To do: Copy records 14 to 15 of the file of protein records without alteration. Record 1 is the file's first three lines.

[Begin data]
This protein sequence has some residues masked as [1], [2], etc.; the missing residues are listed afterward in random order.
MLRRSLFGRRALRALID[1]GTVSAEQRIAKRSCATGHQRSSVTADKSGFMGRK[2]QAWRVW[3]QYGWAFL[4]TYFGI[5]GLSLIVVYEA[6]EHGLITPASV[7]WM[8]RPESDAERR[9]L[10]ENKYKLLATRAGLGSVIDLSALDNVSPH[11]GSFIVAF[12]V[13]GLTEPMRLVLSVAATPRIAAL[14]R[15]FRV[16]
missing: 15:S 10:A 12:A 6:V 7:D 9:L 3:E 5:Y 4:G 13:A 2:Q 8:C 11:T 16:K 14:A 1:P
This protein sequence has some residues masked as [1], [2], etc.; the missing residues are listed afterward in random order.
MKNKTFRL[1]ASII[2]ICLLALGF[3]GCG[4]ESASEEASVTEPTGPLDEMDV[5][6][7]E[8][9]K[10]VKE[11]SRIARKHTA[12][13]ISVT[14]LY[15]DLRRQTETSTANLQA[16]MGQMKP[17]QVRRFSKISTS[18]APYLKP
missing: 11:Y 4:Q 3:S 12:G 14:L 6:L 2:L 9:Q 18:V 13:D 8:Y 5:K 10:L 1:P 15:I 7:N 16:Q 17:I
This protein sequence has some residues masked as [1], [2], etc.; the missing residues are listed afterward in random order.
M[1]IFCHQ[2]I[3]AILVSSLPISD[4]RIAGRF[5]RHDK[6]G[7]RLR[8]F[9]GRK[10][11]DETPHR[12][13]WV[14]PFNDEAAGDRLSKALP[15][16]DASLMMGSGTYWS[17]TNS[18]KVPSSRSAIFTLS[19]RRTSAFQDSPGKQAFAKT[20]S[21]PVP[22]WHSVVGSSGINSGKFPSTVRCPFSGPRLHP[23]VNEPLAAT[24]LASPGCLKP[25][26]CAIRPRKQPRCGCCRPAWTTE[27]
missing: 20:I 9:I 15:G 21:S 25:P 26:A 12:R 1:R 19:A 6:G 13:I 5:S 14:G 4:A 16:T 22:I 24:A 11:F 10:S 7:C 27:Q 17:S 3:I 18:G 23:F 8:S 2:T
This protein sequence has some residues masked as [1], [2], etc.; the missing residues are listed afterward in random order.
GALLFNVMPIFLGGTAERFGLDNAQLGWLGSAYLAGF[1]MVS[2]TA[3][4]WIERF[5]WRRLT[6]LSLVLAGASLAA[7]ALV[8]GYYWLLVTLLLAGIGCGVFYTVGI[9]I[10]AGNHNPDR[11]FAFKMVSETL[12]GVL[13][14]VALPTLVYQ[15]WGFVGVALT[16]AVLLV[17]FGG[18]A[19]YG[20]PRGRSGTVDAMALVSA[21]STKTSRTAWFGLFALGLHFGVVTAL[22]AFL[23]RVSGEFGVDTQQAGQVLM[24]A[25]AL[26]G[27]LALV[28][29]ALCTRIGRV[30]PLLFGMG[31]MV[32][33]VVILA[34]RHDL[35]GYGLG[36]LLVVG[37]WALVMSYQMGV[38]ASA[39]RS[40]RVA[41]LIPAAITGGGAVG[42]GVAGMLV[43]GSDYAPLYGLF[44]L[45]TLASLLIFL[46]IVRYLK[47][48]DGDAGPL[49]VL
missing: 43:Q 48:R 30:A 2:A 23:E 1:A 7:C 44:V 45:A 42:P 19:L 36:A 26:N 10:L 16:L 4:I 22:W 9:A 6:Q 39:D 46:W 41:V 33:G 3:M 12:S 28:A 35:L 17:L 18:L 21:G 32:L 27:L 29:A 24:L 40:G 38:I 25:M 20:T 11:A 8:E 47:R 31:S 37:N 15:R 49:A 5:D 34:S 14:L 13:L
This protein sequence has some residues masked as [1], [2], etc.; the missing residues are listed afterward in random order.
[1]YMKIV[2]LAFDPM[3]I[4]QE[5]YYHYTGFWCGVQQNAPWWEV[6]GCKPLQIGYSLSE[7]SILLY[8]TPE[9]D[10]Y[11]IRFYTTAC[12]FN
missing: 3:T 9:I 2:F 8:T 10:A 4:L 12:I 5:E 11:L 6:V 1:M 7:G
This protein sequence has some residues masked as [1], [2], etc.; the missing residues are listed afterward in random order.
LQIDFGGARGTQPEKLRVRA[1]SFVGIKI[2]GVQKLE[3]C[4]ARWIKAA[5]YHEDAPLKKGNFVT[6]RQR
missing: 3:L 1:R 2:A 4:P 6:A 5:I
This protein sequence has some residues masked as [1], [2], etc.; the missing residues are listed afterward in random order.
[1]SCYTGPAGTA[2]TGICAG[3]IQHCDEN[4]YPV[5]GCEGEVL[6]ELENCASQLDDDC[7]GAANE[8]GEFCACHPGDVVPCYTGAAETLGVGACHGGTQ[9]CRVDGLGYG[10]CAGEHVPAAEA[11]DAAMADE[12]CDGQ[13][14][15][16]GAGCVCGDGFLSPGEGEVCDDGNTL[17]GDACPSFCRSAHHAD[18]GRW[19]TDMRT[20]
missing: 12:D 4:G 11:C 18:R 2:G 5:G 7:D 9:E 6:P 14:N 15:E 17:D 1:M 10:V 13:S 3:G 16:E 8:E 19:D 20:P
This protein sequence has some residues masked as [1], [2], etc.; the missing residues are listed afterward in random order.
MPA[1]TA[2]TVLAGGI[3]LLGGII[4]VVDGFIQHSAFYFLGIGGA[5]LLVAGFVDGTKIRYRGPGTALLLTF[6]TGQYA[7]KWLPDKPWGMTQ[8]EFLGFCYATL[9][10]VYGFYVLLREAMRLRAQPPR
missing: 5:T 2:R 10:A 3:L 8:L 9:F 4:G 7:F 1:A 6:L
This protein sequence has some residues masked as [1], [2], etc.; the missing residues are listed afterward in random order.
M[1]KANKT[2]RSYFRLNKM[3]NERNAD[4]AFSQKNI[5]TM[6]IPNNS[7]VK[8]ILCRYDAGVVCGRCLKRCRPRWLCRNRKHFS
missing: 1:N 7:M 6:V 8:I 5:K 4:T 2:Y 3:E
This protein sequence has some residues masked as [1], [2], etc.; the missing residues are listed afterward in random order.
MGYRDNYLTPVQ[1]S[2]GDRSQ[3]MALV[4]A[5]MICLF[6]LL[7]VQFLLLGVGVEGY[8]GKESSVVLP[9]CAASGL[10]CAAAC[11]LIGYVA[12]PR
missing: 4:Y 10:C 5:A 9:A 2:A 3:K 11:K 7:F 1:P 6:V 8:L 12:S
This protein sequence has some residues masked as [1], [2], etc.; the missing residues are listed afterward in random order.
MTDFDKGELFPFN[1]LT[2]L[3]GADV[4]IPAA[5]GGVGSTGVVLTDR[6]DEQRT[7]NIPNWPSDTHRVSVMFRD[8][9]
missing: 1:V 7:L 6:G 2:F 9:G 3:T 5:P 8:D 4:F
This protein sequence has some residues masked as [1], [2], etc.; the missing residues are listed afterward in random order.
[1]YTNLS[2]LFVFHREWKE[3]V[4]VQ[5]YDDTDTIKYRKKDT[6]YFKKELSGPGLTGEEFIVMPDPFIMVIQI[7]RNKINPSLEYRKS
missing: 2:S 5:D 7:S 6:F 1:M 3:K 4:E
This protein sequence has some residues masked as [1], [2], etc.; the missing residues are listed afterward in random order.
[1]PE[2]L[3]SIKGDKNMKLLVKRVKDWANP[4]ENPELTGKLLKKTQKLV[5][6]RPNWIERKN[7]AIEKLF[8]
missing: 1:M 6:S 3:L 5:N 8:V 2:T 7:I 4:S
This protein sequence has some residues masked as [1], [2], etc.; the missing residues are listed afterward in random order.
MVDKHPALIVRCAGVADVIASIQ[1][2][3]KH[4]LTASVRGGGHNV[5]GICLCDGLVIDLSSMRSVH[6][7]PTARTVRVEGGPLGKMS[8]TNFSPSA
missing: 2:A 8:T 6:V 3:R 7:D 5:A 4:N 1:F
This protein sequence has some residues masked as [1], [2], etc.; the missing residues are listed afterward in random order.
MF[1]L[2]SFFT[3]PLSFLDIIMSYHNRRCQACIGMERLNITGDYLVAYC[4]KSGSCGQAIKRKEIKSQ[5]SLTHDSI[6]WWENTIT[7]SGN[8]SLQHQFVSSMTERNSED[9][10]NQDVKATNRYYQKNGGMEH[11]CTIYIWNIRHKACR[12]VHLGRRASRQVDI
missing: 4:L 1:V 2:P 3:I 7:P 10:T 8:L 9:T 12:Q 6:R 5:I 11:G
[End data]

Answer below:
This protein sequence has some residues masked as [1], [2], etc.; the missing residues are listed afterward in random order.
MVDKHPALIVRCAGVADVIASIQ[1][2][3]KH[4]LTASVRGGGHNV[5]GICLCDGLVIDLSSMRSVH[6][7]PTARTVRVEGGPLGKMS[8]TNFSPSA
missing: 2:A 8:T 6:V 3:R 7:D 5:A 4:N 1:F
This protein sequence has some residues masked as [1], [2], etc.; the missing residues are listed afterward in random order.
MF[1]L[2]SFFT[3]PLSFLDIIMSYHNRRCQACIGMERLNITGDYLVAYC[4]KSGSCGQAIKRKEIKSQ[5]SLTHDSI[6]WWENTIT[7]SGN[8]SLQHQFVSSMTERNSED[9][10]NQDVKATNRYYQKNGGMEH[11]CTIYIWNIRHKACR[12]VHLGRRASRQVDI
missing: 4:L 1:V 2:P 3:I 7:P 10:T 8:L 9:T 12:Q 6:R 5:I 11:G